The first phrase has Bowornsak making his view a generalized “Thai” view and the second phrase is undoubtedly true. But the conflation of the two is unwarranted.

Bowornsak then comments on the Harry Nicolaides case and the king’s alleged benevolance:

“The severity of the lese majeste offence has significantly been reduced due to the benevolence of His Majesty the King. In most cases, if he learns of the matter or if there is a petition for a royal pardon for this offence, His Majesty will either express his wish that the case not proceed, or grant a pardon.

In PPT’s view, this is a perspective that has no basis in fact. It also implies that the king and his minions do not read newspapers, listen to the radio, watch television or have access to the internet. This is obviously untrue.

The latest instance was the case of Harry Nicolaides, an Australian author who was sentenced to three years in prison but served a little over a month of his prison term before being granted a royal pardon. Mr Nicolaides said in an interview that:

“On the King’s 81st birthday I saw fireworks in the distance. Some prisoners had tears in their eyes, praising a man they regard not just as their king but their father. I may not be Thai, but I am a son, and I know what it means to love a father. I am applying for a royal pardon. I pray the King learns of my plight so I might enjoy his grace.”

It was unfortunate that Mr Nicolaides had not petitioned to the King before being imprisoned.”

One can only wonder as to what Bowornsak means. Harry was first charged in early September 2008 and was imprisoned. How could he have petitioned before he was imprisoned?

“Had His Majesty learned of his plight before the court issued its verdict, Mr Nicolaides’ case might have been dropped.”

This is simply improbable. Again, Bowornsak implied that the palace and the monarchy live in a news-less world. Such a statement is insulting to any intelligent reader and to all of those who live in the palace or work for the palace. It is totally implausible.

Bowornsak deliberately misrepresents the Nicolaides case – see our page on Harry’s case. It is clear that Harry’s unwillingness to plead guilty was one of the reasons for being kept in jailfrom early September 2008 to mid-February 2009.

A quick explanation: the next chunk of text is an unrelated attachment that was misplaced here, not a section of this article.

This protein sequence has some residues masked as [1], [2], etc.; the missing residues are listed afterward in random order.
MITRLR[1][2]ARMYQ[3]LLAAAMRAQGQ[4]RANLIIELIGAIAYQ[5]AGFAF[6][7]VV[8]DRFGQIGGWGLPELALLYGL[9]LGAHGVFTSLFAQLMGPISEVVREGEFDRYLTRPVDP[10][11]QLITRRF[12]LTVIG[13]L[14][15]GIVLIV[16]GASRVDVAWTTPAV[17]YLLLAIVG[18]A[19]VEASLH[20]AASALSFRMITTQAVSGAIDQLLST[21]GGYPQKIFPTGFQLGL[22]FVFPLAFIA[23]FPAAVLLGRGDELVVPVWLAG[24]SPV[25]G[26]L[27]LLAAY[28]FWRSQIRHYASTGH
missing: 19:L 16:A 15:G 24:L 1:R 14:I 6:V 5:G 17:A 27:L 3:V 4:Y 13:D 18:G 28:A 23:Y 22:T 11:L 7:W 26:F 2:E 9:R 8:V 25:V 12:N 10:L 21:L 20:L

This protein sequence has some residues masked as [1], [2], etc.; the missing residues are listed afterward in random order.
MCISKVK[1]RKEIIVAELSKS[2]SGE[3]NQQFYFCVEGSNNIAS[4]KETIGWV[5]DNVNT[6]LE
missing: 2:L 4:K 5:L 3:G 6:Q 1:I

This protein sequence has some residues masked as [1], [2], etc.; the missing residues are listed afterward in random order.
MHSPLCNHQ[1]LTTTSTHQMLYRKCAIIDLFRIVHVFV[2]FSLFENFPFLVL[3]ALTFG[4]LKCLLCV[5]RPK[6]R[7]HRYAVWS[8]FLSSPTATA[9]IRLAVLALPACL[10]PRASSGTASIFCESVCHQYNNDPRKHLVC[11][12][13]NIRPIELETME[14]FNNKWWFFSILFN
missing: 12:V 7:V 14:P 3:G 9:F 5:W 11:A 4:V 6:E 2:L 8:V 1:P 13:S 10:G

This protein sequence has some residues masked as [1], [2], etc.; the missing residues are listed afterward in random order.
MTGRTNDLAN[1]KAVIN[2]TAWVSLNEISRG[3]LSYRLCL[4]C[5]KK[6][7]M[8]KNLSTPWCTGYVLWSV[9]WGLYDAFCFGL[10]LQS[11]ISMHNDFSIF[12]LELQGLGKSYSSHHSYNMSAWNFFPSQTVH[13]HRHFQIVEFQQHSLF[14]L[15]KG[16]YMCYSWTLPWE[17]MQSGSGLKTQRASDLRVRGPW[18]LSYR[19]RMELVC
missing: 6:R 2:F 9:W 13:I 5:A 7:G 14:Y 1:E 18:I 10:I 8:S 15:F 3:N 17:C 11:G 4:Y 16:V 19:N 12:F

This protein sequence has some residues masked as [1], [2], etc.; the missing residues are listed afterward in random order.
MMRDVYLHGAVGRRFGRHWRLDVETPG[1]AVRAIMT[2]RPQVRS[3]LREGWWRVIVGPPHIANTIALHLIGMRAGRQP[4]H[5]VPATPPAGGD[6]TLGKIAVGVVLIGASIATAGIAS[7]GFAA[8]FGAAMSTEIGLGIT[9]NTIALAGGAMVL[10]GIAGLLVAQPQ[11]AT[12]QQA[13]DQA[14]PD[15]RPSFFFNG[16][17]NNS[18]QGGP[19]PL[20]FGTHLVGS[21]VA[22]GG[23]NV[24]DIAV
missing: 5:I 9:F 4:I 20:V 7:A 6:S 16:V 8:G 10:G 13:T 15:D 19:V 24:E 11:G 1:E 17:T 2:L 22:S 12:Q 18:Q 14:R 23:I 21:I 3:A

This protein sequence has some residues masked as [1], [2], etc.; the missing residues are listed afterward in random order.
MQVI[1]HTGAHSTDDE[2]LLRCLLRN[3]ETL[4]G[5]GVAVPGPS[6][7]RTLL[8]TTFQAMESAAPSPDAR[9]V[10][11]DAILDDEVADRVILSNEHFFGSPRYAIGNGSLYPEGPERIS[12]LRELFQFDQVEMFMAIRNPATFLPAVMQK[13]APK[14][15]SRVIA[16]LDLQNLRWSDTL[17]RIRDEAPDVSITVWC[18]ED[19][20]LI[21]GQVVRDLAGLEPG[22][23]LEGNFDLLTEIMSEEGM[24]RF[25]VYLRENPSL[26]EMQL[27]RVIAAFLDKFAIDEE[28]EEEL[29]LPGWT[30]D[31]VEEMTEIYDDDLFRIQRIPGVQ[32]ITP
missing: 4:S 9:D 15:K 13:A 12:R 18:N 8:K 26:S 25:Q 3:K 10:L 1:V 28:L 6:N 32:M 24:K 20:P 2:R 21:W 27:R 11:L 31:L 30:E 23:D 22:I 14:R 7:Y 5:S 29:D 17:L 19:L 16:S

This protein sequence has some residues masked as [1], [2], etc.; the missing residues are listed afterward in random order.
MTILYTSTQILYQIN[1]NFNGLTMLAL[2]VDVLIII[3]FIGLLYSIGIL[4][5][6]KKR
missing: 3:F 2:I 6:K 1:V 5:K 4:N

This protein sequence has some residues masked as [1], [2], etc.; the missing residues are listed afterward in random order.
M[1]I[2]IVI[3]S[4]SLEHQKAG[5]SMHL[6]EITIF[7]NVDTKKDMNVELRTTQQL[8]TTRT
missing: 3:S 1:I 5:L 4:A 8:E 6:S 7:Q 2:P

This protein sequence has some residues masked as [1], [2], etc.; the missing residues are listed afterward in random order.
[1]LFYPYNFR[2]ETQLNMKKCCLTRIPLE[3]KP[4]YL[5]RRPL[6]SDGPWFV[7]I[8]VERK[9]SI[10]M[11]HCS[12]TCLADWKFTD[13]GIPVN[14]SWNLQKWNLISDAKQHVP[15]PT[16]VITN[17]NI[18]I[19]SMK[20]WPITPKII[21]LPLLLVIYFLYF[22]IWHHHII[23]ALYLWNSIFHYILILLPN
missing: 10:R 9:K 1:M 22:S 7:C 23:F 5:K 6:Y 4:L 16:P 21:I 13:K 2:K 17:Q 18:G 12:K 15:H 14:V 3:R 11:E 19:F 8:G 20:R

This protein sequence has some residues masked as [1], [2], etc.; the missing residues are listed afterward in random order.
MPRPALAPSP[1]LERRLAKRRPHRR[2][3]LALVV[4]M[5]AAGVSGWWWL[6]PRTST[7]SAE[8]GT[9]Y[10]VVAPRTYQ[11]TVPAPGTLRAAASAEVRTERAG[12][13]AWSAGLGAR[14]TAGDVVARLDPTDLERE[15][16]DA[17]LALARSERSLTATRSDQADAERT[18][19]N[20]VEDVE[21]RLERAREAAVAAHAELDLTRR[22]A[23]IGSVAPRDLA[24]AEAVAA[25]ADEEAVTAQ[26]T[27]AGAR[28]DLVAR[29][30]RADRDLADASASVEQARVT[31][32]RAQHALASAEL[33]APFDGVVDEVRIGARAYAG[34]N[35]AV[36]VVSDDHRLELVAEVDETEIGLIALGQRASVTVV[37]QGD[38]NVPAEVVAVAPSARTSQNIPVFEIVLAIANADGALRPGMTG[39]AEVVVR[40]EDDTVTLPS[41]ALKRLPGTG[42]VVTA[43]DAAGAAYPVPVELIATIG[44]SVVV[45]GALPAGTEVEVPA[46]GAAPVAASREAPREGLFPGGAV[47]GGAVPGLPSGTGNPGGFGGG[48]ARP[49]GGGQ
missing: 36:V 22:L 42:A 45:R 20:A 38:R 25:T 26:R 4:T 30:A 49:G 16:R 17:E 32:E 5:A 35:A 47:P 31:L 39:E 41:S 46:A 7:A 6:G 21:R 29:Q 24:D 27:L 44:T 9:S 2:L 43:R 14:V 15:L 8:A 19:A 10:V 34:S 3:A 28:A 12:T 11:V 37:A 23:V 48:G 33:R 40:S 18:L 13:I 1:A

Bowornsak then cites the king himself on how benevolent he is (even if deprived of knowledge about cases). These quotations are worth reading in detail. Bowornsak then uses them to criticize David Streckfuss (again unnamed). Exactly how quoting the king on the law that protects him and his familyis evidence for rejecting careful studies of the implementation of the law remains unclear.

Unsurprisingly, Bowornsak concludes with a call for the law to be kept but its implementation modified, while including an allusion to a more fundamental future change.

Bowornsak’s articles are an imaginative mix of fact, fiction, royalist myth, allegation, reverence and elitist arrogance. PPT recommends careful study of this important statement of the rationalist royalist’s position by an erudite “hired gun” scholar.


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4 responses

16 04 2009
New: Frustrations and valid demands « Political Prisoners in Thailand

[…] well-known penchant for rural romanticism and also appears to accept something like the Bowornsak argument about the monarchy and  lesè majesté. However, as she has done in the past in different […]

21 05 2009
New: Managing lese majeste « Political Prisoners in Thailand

[…] Uwanno, published in early April in three parts in the Post (see PPT’s commentary here and here) . Specifically, he identifies Bowornsak’s failure to address the application of the laws in […]

23 05 2009
Comments on lese majeste-Bangkok Pundit « FACT – Freedom Against Censorship Thailand

[…] plans of a critique vanished. Would suggest reading Political Prisoners in Thailand posts (here and here) on Bowornsak’s […]

10 08 2009
New: Attacking Bowornsak on petitioning the king « Political Prisoners in Thailand

[…] has posted on Borwornsak previously, here, here, and […]